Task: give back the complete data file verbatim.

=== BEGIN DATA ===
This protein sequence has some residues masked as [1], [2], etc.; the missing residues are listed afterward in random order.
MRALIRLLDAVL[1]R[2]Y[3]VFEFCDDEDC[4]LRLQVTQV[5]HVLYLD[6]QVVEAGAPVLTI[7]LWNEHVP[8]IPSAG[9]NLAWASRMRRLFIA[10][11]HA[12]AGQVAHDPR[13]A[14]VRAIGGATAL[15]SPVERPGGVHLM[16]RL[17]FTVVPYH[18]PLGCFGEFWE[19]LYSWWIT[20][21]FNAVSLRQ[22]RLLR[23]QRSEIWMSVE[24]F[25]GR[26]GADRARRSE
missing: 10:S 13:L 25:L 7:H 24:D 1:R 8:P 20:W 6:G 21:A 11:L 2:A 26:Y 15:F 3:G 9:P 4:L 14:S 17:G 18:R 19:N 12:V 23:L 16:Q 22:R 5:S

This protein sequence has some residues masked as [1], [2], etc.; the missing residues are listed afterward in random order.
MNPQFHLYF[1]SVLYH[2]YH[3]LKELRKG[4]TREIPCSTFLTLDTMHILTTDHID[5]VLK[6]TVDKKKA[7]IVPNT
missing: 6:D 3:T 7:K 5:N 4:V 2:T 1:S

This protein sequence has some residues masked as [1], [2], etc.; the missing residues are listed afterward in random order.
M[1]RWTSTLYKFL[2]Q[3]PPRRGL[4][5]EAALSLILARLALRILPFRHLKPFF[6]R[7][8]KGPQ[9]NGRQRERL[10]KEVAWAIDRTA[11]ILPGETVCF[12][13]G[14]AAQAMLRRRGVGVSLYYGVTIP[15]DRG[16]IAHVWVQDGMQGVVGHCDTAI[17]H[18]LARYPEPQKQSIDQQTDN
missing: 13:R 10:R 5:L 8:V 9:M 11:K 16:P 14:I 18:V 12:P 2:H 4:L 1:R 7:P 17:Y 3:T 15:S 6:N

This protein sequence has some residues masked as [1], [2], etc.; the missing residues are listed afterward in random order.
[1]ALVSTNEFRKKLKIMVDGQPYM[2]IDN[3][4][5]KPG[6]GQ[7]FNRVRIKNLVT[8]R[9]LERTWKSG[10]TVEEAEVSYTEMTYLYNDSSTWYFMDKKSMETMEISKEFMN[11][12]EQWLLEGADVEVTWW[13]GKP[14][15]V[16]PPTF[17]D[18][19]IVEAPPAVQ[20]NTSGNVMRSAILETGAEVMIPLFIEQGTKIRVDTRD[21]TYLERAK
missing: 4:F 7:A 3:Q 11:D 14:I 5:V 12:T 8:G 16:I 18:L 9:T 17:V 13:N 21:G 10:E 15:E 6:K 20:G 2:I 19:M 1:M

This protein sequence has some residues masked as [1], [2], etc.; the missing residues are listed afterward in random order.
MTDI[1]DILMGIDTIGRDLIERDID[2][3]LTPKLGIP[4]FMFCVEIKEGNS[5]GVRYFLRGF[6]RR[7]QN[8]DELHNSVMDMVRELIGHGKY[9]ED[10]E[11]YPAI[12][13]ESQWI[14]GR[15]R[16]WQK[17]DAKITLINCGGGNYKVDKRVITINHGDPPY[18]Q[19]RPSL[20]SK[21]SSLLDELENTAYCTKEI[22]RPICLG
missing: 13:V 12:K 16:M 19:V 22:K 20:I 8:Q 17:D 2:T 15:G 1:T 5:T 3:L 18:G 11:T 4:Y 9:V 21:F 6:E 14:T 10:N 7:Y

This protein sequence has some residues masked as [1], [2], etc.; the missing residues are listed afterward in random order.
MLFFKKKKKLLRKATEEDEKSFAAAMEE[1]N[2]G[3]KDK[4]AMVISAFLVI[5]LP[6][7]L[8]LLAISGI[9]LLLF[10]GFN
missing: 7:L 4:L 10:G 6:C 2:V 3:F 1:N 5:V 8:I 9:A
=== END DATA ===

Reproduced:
This protein sequence has some residues masked as [1], [2], etc.; the missing residues are listed afterward in random order.
MRALIRLLDAVL[1]R[2]Y[3]VFEFCDDEDC[4]LRLQVTQV[5]HVLYLD[6]QVVEAGAPVLTI[7]LWNEHVP[8]IPSAG[9]NLAWASRMRRLFIA[10][11]HA[12]AGQVAHDPR[13]A[14]VRAIGGATAL[15]SPVERPGGVHLM[16]RL[17]FTVVPYH[18]PLGCFGEFWE[19]LYSWWIT[20][21]FNAVSLRQ[22]RLLR[23]QRSEIWMSVE[24]F[25]GR[26]GADRARRSE
missing: 10:S 13:L 25:L 7:H 24:D 1:R 8:P 20:W 6:G 21:A 11:L 2:A 26:Y 15:F 3:G 9:P 4:L 14:S 17:G 18:R 19:N 12:V 23:L 16:Q 22:R 5:S

This protein sequence has some residues masked as [1], [2], etc.; the missing residues are listed afterward in random order.
MNPQFHLYF[1]SVLYH[2]YH[3]LKELRKG[4]TREIPCSTFLTLDTMHILTTDHID[5]VLK[6]TVDKKKA[7]IVPNT
missing: 6:D 3:T 7:K 5:N 4:V 2:T 1:S

This protein sequence has some residues masked as [1], [2], etc.; the missing residues are listed afterward in random order.
M[1]RWTSTLYKFL[2]Q[3]PPRRGL[4][5]EAALSLILARLALRILPFRHLKPFF[6]R[7][8]KGPQ[9]NGRQRERL[10]KEVAWAIDRTA[11]ILPGETVCF[12][13]G[14]AAQAMLRRRGVGVSLYYGVTIP[15]DRG[16]IAHVWVQDGMQGVVGHCDTAI[17]H[18]LARYPEPQKQSIDQQTDN
missing: 13:R 10:R 5:L 8:V 9:M 11:K 16:P 14:I 18:V 12:P 2:H 4:L 1:R 7:P 17:Y 3:T 15:S 6:N

This protein sequence has some residues masked as [1], [2], etc.; the missing residues are listed afterward in random order.
[1]ALVSTNEFRKKLKIMVDGQPYM[2]IDN[3][4][5]KPG[6]GQ[7]FNRVRIKNLVT[8]R[9]LERTWKSG[10]TVEEAEVSYTEMTYLYNDSSTWYFMDKKSMETMEISKEFMN[11][12]EQWLLEGADVEVTWW[13]GKP[14][15]V[16]PPTF[17]D[18][19]IVEAPPAVQ[20]NTSGNVMRSAILETGAEVMIPLFIEQGTKIRVDTRD[21]TYLERAK
missing: 4:F 7:A 3:Q 11:D 14:I 5:V 12:T 8:G 16:I 18:L 9:T 17:V 13:N 21:G 10:E 15:E 6:K 20:G 2:I 19:M 1:M

This protein sequence has some residues masked as [1], [2], etc.; the missing residues are listed afterward in random order.
MTDI[1]DILMGIDTIGRDLIERDID[2][3]LTPKLGIP[4]FMFCVEIKEGNS[5]GVRYFLRGF[6]RR[7]QN[8]DELHNSVMDMVRELIGHGKY[9]ED[10]E[11]YPAI[12][13]ESQWI[14]GR[15]R[16]WQK[17]DAKITLINCGGGNYKVDKRVITINHGDPPY[18]Q[19]RPSL[20]SK[21]SSLLDELENTAYCTKEI[22]RPICLG
missing: 13:V 12:K 16:M 19:V 22:K 20:I 8:Q 17:D 2:T 15:G 1:T 5:T 3:L 18:G 11:T 4:Y 9:V 21:F 6:E 14:T 10:N 7:Y

This protein sequence has some residues masked as [1], [2], etc.; the missing residues are listed afterward in random order.
MLFFKKKKKLLRKATEEDEKSFAAAMEE[1]N[2]G[3]KDK[4]AMVISAFLVI[5]LP[6][7]L[8]LLAISGI[9]LLLF[10]GFN
missing: 7:L 4:L 10:G 6:C 2:V 3:F 1:N 5:V 8:I 9:A